As part of the acculturation process individuals may experience culture shock, which occurs when individuals move to a cultural environment which is different from their own. It can also describe the disorientation we feel when exposed to an unfamiliar way of life due to immigration to a new country, a visit to a new country, move between social environments (e.g., moving away for college), or transitioning to another type of life (e.g, dating after divorce). Common issues associated culture shock include: loss of status (e.g., provider to unemployed), unfamiliar social systems and social norms (e.g., agencies rather than extended kin networks), distance from family and friends, information overload, language barriers, generation gap, and possible technology gap. There is no way to prevent culture shock because everyone experiences and reacts to the contrasts between cultures differently.
Culture shock consists of at least one of four distinct phases:
During this period, the differences between the old and new culture are seen in a romantic light. For example, after moving to a new country, an individual might love the new food, the pace of life, and the locals’ habits. During the first few weeks, most people are fascinated by the new culture. They associate with individuals who speak their language and who are polite to the foreigners. Like most honeymoon periods, this stage eventually ends.
After some time (usually around three months depending on the individual), differences between the old and new culture become more apparent and may create anxiety or distress. Excitement may eventually give way to irritation, frustration and anger as one continues to experience unpleasant events that are strange and offensive to one’s own cultural attitude. Language barriers, stark differences in public hygiene, traffic safety, food accessibility and quality may heighten the feelings of disconnection from the surroundings.
Living in a different environment can have a negative, although usually short term, effect on our health. While negotiating culture shock we may have insomnia because of circadian rhythm disruption, problems with digestion because of gut flora due to different bacteria levels and concentrations in food and water, and difficulty in accessing healthcare or treatment (e.g., medicines with different names or active ingredients).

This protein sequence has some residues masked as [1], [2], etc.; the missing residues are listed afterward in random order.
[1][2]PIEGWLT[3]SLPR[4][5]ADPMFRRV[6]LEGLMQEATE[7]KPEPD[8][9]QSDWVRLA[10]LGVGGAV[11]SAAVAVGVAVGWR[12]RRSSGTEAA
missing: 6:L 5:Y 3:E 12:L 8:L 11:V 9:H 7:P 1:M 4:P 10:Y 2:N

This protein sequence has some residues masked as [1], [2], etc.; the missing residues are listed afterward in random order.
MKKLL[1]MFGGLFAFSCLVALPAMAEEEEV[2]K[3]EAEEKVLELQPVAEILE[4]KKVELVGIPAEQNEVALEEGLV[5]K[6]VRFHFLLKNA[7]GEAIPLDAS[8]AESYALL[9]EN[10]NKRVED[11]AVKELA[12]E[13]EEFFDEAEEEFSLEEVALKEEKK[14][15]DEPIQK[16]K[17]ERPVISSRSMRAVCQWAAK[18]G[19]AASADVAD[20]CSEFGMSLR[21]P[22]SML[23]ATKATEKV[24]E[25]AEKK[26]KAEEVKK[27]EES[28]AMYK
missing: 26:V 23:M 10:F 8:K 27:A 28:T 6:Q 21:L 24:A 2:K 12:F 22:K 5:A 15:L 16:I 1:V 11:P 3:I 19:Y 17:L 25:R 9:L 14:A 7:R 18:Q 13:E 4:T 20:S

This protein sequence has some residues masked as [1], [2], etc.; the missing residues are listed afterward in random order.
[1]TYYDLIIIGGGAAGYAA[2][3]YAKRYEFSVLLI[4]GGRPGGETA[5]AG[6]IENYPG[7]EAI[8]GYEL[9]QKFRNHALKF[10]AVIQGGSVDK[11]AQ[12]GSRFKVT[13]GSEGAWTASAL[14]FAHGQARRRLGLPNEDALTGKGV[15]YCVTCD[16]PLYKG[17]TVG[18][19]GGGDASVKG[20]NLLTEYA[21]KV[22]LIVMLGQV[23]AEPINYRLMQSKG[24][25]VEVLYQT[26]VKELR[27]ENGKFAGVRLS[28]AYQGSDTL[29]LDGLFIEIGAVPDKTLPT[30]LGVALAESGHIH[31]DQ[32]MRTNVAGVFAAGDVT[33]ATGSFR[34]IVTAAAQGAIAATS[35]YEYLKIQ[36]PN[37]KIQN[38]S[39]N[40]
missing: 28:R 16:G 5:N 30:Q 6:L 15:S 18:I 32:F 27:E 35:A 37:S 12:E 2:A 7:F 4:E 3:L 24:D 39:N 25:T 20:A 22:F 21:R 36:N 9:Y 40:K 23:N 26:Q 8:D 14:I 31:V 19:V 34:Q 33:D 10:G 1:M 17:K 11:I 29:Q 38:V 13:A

During the negotiation phase, people adjusting to a new culture often feel lonely and homesick because they are not yet used to the new environment and encounter unfamiliar people, customs and norms every day. The language barrier may become a major obstacle in creating new relationships. Some individuals find that they must pay special attention to culturally specific body language (e.g., arms crossed, smiling), conversation tone, and linguistic nuances and customs (e.g, handshake, turn taking, ending a conversation). International students often feel anxious and feel more pressure while adjusting to new cultures because there is special emphasis on their reading and writing skills.
As more time passes (usually 6 to 12 months) individuals generally grow accustomed to the new culture and develop routines. The host country no longer feels new and life becomes “normal”. Problem-solving skills for dealing with the culture have developed and most individuals accept the new culture with a positive attitude. The culture begins to make sense, and negative reactions and responses to the culture have decreased.
In the adaptation stage individuals are able to participate fully and comfortably in the host culture but this does not mean total conversion or assimilation. People often keep many traits from their native culture, such as accents, language and values. This stage is often referred to as the bicultural stage.